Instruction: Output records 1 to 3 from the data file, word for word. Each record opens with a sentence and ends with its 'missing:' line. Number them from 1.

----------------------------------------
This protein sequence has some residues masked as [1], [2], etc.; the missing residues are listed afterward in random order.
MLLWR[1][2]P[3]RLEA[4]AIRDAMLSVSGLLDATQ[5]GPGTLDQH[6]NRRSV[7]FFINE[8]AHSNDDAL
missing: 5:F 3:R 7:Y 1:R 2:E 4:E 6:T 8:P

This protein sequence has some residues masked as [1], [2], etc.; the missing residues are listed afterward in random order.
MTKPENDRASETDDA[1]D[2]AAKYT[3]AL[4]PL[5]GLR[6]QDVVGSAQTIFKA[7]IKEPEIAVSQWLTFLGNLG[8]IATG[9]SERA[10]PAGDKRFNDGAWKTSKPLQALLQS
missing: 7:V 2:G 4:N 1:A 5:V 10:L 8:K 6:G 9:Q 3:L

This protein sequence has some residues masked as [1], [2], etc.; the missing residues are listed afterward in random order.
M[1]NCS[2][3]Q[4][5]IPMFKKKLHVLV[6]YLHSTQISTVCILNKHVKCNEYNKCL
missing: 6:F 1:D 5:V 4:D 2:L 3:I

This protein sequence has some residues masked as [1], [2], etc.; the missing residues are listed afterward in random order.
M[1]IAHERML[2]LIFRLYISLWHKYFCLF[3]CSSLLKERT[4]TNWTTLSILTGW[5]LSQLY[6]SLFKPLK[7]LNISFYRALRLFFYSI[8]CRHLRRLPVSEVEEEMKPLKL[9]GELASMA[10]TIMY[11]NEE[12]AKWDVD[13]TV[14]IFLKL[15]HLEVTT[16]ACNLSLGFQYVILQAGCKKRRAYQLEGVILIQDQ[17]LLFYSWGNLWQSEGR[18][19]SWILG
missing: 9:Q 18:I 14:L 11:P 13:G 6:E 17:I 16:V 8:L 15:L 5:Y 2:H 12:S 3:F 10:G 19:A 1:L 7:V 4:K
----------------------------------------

This protein sequence has some residues masked as [1], [2], etc.; the missing residues are listed afterward in random order.
MLLWR[1][2]P[3]RLEA[4]AIRDAMLSVSGLLDATQ[5]GPGTLDQH[6]NRRSV[7]FFINE[8]AHSNDDAL
missing: 5:F 3:R 7:Y 1:R 2:E 4:E 6:T 8:P

This protein sequence has some residues masked as [1], [2], etc.; the missing residues are listed afterward in random order.
MTKPENDRASETDDA[1]D[2]AAKYT[3]AL[4]PL[5]GLR[6]QDVVGSAQTIFKA[7]IKEPEIAVSQWLTFLGNLG[8]IATG[9]SERA[10]PAGDKRFNDGAWKTSKPLQALLQS
missing: 7:V 2:G 4:N 1:A 5:V 10:L 8:K 6:G 9:Q 3:L

This protein sequence has some residues masked as [1], [2], etc.; the missing residues are listed afterward in random order.
M[1]NCS[2][3]Q[4][5]IPMFKKKLHVLV[6]YLHSTQISTVCILNKHVKCNEYNKCL
missing: 6:F 1:D 5:V 4:D 2:L 3:I